I am sad to report that Amnesia Brewing in Washougal, WA is up for sale. The have been struggling since pulling up roots on N. Mississippi in Portland at their original location that became Stormbreaker Brewing. The ill fated move has seen declining sales and a rumored loss of distribution though according to their for sale listing they still have three distributors bottles and cans. Cant recall the last time I saw this product available anywhere outside of the brewery, though. Not sure what happened but while the taproom is still open and they have beer as well as brewing contractually for Everybody’s Brewing (according to a source) on their 15bbl brewhouse. This is another turn-key operation for sale including the pub and five 30bbl fermenters and two 30bbl brite tanks. Not sure what the asking price is but I hear it’s high.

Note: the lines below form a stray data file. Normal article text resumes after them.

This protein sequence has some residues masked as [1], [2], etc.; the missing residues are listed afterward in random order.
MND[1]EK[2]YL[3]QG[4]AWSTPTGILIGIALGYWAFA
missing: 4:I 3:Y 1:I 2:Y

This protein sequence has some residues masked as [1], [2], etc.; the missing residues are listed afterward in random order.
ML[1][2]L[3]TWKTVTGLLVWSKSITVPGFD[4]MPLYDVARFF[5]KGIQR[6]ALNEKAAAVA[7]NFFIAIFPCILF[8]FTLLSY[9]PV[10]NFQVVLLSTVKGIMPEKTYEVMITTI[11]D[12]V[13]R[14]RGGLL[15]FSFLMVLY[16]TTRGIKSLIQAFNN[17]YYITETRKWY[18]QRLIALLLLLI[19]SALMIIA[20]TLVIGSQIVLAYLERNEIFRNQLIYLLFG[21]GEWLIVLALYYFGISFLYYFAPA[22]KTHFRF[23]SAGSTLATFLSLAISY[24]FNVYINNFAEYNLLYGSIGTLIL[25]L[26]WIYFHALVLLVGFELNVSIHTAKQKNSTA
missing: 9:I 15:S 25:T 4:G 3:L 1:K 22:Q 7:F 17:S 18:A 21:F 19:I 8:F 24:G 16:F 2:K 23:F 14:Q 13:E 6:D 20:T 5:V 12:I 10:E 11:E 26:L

UPDATE: A commenter on this post as well as Brewpublic from their twitter feed has accused us of spreading false info about Amnesia. They must not have done their research as we have done ours, Amnesia owner Kevin King has twice listed Amnesia for sale on probrewer.com right here. We also emailed him about it and he first denied it but then admitted it was for sale after we highlighted the probrewer post and even asked if I was interested in purchasing.
In fact, here is a screenshot of a recent email to me by owner Kevin King.
Columbia River Brewing
I’ll be clear, ou can put this one into the rumor category but I wouldnt mention it if I hadn’t heard from numerous industry sources that Columbia River Brewing was for sale or atleast exploring sale options. UPDATE: Columbia River Brewing has denied they are for sale via a facebook post so perhaps the rumors are not true.